But the poor dog, in life the firmest friend,
The first to welcome, foremost to defend,
Whose honest heart is still his master's own,
Who labours, fights, lives, breathes for him

Unhonour'd falls, unnoticed all his worth,
Denied in heaven the soul he held on earth:
While man, vain insect! hopes to be forgiven,
And claims himself a sole exclusive heaven.
Oh man! thou feeble tenant of an hour,
Debased by slavery, or corrupt by power,
Who knows thee well must quit thee with dis-

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REMIND me not, remind me not,

Of those beloved, those vanish'd hours,
When all my soul was given to thee;
Hours that may never be forgot,
Till time unnerves our vital powers,

And thou and I shall cease to be.

Can I forget-canst thou forget,
When playing with thy golden hair,
How quick thy fluttering heart did move?
Oh! by my soul, I see thee yet,
With eyes so languid, breast so fair,
And lips, though silent, breathing love.
When thus reclining on my breast,
Those eyes threw back a glance so sweet,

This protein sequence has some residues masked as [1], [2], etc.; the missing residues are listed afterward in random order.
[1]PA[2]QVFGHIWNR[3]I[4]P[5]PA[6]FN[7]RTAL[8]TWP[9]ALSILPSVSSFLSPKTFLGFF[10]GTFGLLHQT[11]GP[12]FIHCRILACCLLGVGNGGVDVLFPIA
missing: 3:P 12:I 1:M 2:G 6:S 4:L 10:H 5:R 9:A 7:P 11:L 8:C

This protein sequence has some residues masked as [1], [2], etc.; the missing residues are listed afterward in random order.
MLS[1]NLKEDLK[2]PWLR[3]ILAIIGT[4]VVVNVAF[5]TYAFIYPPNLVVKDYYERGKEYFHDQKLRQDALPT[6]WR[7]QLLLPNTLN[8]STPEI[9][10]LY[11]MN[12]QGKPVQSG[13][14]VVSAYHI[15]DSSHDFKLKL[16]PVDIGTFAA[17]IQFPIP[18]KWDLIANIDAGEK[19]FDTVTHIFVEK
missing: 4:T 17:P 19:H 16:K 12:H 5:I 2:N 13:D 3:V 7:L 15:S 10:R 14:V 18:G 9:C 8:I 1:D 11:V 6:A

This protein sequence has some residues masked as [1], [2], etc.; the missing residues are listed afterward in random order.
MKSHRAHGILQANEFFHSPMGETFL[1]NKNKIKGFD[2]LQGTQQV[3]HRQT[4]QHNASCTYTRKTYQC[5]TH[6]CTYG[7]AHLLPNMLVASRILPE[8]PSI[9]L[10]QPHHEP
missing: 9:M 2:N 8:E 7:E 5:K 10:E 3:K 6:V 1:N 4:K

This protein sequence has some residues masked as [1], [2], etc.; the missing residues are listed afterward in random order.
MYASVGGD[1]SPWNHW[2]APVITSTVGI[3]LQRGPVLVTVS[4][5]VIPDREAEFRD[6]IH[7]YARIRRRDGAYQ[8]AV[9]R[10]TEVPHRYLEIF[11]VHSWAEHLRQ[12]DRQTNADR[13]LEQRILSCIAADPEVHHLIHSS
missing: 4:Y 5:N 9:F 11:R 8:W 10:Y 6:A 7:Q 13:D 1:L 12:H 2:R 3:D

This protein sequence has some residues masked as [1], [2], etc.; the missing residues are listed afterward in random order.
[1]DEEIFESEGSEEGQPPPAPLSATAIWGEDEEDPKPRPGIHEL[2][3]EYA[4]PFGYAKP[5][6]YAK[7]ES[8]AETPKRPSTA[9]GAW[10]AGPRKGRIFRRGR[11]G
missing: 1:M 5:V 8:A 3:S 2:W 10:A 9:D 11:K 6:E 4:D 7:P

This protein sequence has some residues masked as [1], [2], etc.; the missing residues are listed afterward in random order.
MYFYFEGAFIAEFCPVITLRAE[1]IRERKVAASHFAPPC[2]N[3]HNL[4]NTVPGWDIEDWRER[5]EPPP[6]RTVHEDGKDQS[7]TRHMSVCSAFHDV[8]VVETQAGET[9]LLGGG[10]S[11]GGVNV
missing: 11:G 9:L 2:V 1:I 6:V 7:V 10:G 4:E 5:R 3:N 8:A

As half reproach'd, yet raised desire,
And still we near and nearer prest,
And still our glowing lips would meet,
As if in kisses to expire.

And then those pensive eyes would close,
And bid their lids each other seek,

Veiling the azure orbs below;
While their long lashes' darken'd gloss
Seem'd stealing o'er thy brilliant cheek,
Like raven's plumage smooth'd on snow.
I dreamt last night our love return'd,
And, sooth to say, that very dream
Was sweeter in its phantasy,
Than if for other hearts I burn'd,
For eyes that ne'er like thine could beam
In rapture's wild reality.

Then tell me not, remind me not,

Of hours which, though for ever gone,
Can still a pleasing dream restore,
Till thou and I shall be forgot,

And senseless as the mouldering stone,
Which tells that we shall be no more.


THERE was a time, I need not name,
Since it will ne'er forgotten be,
When all our feelings were the same
As still my soul hath been to thee.
And from that hour, when first thy tongue
Confess'd a love which equall'd mine,
Though many a grief my heart hath wrung,
Unknown, and thus unfelt by thine,

None, none hath sunk so deep as this-
To think how all that love hath flown;
Transient as every faithless kiss,

But transient in thy breast alone.

And yet my heart some solace knew,

When late I heard thy lips declare, In accents once imagined true,

Remembrance of the days that were. Yes! my adored, but most unkind! Though thou wilt never love again, To me 'tis doubly sweet to find

Remembrance of that love remain. Yes! 'tis a glorious thought to me, Nor longer shall my soul repine, Whate'er thou art, or e'er shalt be, Thou hast been dearly, solely min